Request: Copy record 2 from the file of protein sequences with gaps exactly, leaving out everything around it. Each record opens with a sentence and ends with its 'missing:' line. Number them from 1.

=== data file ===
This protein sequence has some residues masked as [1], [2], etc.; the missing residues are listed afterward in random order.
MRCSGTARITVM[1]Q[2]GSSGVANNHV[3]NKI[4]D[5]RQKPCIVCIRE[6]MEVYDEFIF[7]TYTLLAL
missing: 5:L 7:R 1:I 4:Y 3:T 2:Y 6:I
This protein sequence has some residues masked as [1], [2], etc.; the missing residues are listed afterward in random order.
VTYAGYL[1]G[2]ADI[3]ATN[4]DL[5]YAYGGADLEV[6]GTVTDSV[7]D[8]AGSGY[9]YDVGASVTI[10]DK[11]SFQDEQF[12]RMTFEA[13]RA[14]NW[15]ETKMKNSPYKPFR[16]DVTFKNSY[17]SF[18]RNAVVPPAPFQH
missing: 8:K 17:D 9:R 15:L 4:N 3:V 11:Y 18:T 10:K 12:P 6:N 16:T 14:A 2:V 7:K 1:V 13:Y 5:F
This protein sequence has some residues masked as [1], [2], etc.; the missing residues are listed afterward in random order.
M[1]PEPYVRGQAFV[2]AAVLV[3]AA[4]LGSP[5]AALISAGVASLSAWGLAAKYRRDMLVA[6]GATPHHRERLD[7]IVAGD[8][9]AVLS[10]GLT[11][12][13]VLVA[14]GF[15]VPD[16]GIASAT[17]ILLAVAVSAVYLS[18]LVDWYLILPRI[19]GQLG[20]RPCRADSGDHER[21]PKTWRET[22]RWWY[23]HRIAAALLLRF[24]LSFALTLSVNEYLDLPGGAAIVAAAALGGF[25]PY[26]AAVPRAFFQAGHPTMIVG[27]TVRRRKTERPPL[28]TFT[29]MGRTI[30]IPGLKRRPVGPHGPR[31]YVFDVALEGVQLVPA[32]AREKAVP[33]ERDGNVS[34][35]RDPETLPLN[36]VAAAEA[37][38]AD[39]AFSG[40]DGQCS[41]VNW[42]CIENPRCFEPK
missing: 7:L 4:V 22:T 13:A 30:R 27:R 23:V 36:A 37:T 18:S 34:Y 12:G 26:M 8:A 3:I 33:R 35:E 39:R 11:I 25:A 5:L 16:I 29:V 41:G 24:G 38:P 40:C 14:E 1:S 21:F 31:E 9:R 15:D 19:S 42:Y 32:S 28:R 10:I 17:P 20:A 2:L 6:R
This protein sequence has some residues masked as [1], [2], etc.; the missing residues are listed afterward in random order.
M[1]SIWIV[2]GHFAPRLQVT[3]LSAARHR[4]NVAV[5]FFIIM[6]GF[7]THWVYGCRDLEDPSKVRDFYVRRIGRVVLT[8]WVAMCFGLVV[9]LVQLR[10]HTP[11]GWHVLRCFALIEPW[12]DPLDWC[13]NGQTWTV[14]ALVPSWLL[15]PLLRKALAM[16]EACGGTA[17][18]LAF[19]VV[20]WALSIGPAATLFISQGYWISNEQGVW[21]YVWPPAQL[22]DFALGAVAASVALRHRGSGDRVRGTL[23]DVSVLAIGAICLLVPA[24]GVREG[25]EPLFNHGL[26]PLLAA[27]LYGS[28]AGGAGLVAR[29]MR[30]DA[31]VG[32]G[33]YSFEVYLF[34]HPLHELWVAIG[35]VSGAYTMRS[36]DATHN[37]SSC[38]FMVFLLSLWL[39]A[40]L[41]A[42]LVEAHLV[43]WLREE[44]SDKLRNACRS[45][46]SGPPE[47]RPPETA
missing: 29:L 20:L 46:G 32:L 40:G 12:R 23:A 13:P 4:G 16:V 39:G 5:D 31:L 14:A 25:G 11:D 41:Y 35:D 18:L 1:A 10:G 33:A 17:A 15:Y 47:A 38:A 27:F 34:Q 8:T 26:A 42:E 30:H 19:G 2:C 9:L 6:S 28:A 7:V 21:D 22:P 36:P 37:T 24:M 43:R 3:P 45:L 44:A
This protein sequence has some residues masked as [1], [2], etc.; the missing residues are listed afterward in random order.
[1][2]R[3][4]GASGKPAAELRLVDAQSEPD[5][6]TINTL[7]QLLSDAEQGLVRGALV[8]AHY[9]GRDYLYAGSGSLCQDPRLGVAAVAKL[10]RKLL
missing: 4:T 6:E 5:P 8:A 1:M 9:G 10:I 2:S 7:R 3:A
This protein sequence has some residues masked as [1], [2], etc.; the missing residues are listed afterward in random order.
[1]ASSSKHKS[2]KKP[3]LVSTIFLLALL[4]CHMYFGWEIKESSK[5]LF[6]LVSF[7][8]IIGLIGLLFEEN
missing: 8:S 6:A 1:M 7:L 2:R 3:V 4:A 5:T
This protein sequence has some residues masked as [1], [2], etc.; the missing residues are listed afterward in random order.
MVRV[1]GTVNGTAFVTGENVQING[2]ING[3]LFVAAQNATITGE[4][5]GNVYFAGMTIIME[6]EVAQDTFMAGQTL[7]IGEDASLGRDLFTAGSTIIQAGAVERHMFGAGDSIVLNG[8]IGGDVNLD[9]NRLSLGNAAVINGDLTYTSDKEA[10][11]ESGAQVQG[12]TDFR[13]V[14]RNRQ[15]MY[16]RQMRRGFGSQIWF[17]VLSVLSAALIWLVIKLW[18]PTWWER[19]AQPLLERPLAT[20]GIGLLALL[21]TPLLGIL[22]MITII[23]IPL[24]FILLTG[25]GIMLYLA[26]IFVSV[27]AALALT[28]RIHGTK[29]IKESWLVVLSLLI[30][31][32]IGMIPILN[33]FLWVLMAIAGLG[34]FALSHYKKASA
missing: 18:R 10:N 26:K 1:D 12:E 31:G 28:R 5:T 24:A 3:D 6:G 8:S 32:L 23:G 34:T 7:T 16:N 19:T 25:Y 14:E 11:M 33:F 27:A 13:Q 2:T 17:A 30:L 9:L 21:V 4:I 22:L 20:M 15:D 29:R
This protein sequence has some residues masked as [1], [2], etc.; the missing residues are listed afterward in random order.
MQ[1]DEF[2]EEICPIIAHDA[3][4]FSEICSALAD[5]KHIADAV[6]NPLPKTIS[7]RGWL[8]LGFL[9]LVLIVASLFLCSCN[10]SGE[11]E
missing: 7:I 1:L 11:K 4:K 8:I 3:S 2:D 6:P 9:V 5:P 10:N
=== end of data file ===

This protein sequence has some residues masked as [1], [2], etc.; the missing residues are listed afterward in random order.
VTYAGYL[1]G[2]ADI[3]ATN[4]DL[5]YAYGGADLEV[6]GTVTDSV[7]D[8]AGSGY[9]YDVGASVTI[10]DK[11]SFQDEQF[12]RMTFEA[13]RA[14]NW[15]ETKMKNSPYKPFR[16]DVTFKNSY[17]SF[18]RNAVVPPAPFQH
missing: 8:K 17:D 9:R 15:L 4:N 3:V 11:Y 18:T 10:K 12:P 6:N 16:T 14:A 2:V 7:K 1:V 13:Y 5:F